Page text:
The following join letter, prepared by OpenMedia, was sent by a coalition of civil society groups to the Ralph Goodale, Minister of Public Safety, and Jody Wilson-Raybould, Minister of Justice.
We are a group of civil society organisations and individual experts working directly with Canadians to ensure that their needs are met in any legislation that amends Bill C-51 and that addresses ongoing shortcomings in our privacy and digital security.
Today, we’re writing to you because we are concerned that Canadian voices are not being heard on Bill C-51. Skepticism has been fuelled by the perception of biased language in your online national security consultation, and lack of transparency around how the feedback gathered will be treated. Citizens have the right to know what the results of the consultation were – and how you will be acting on them.
We’re asking you to proactively and transparently release all submissions you received as part of your national security consultation. Only this level of transparency will truly demonstrate your commitment to open government initiatives.
There is precedent here. The Canadian Heritage consultation on copyright was made public to demonstrate openness and transparency in that process. Moreover, proactive disclosure of this information fits with best practices in open government and access to information obligations, which also provide a framework for ensuring disclosure does not adversely affect privacy or other legitimate interests of consultation participants. But most importantly, we believe that this would show a good faith effort to assuage Canadians’ concerns that their voices aren't being heard.
Above all else, the results of the consultation must be released and made available to external, independent analysis before any legislation is tabled. This issue matters deeply to Canadians. Over 10,000 people have taken part in your online consultations via OpenMedia’s consultation tools alone, in addition to the overwhelming number of submissions we know have been made by our partners and allies across the country. And crucially, citizens, academics, experts, and advocacy organizations must be empowered to audit the full record of your consultation before any legislative changes are announced.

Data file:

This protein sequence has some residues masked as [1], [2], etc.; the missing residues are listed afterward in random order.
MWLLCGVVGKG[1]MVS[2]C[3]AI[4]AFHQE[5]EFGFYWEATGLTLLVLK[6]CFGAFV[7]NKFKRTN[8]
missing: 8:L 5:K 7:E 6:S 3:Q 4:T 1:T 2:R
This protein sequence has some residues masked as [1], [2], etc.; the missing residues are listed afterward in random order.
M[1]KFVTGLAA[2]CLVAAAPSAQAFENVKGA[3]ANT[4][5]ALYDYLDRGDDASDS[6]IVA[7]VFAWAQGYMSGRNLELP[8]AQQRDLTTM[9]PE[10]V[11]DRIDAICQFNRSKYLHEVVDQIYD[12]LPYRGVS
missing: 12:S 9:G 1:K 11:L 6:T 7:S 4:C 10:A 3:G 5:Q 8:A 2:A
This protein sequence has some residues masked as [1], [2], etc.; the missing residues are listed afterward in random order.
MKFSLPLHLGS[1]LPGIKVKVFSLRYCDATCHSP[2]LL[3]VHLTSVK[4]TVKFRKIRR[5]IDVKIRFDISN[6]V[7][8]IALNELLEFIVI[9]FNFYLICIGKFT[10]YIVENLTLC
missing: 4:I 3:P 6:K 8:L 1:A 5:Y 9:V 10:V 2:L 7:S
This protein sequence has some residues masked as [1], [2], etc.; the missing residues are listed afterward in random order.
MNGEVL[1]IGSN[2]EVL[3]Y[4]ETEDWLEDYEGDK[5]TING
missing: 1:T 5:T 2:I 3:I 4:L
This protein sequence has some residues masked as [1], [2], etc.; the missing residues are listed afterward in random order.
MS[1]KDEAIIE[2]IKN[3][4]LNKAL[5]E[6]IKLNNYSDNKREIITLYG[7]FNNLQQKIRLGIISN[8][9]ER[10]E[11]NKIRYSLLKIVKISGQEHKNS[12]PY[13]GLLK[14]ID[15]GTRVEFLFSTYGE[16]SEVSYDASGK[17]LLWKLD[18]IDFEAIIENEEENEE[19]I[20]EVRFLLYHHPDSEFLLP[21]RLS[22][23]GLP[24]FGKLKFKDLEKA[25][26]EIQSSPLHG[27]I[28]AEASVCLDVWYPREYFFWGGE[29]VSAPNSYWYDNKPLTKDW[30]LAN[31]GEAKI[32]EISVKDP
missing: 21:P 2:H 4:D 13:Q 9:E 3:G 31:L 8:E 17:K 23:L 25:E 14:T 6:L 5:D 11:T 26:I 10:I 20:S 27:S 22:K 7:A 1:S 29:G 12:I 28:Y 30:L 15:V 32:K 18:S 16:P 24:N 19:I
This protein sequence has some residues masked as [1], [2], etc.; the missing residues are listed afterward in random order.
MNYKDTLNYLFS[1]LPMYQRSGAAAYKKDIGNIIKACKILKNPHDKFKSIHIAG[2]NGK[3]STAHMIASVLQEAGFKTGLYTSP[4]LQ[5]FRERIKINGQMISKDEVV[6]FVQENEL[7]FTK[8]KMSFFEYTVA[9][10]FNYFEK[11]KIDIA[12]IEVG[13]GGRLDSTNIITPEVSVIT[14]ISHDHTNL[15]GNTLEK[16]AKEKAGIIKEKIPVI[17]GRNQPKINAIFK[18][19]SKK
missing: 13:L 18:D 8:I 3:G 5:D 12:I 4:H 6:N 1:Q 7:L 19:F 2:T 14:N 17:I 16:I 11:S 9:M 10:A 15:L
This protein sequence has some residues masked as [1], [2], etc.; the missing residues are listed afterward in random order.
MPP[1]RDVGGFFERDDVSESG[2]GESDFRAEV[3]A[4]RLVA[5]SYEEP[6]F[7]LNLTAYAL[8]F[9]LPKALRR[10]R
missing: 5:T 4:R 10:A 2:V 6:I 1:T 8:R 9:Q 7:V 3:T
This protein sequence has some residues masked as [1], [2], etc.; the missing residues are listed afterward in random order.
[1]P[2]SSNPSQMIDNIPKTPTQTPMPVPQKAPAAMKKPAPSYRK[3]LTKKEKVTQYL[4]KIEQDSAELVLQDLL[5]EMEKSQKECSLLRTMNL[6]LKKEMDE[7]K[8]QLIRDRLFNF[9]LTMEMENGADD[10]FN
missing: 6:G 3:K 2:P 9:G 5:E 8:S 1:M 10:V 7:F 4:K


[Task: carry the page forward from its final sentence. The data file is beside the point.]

The previous government was widely criticized for forcing Bill C-51 through parliament despite overwhelming opposition from hundreds of thousands of Canadian citizens. Your government has promised to ‘get it right’ by holding these consultations - but that won’t happen without giving Canadians the transparency they’ve been denied until now.
Canadians are rightly questioning this government’s commitment to act on their feedback to this highly controversial bill. They deserve a government that listens and puts Canadians first. We urge you to make this commitment to transparency as a critical first step to restoring that trust.
We look forward to your response.
Andrew Clement, Professor Emeritus, Faculty of Information, University of Toronto
Annette DeFaveri, Executive Director, BC Library Association
BC Freedom of Information and Privacy Association
Dr. Benjamin Muller, King's University College
Bill Bonner, University of Regina
Canadian Access and Privacy Association
Canadian Institute of Access and Privacy Professionals
Canadian Internet Policy & Public Interest Clinic (CIPPIC)
Canadian Journalists for Free Expression
Centre for Free Expression
Dr. Christopher Parsons, Research Associate, Citizen Lab at the Munk School of Global Affairs, University of Toronto
Council of Canadians
David Lyon, Surveillance Studies Centre, Queen's University
David Murakami Wood, Canada Research Chair in Surveillance Studies, Surveillance Studies Centre, Queen's University
Electronic Frontier Foundation
Fenwick McKelvey, Assistant Professor, Department of Communication Studies, Concordia University
Friends of Public Services
Hossein Derakhshan, author and journalist
International Civil Liberties Monitoring Group
James L. Turk, Director, Centre for Free Expression, Distinguished Visiting Professor, Faculty of Communications and Design, Ryerson University
Janice Charnstrom, Certified Information Privacy Professional (Canada), lawyer
Lawyers' Rights Watch Canada
Leslie Regan Shade, Professor, Faculty of Information, University of Toronto
Dr. Monia Mazigh, author and academic
Privacy and Access Council of Canada — Conseil du Canada de l’Accès et la vie Privée
Public Interest Advocacy Centre
Rocky Mountain Civil Liberties Association
Sharon Polsky, MAPP — Privacy & Access-to-Information Advocate & Privacy by Design Ambassador
Youth Vote Canada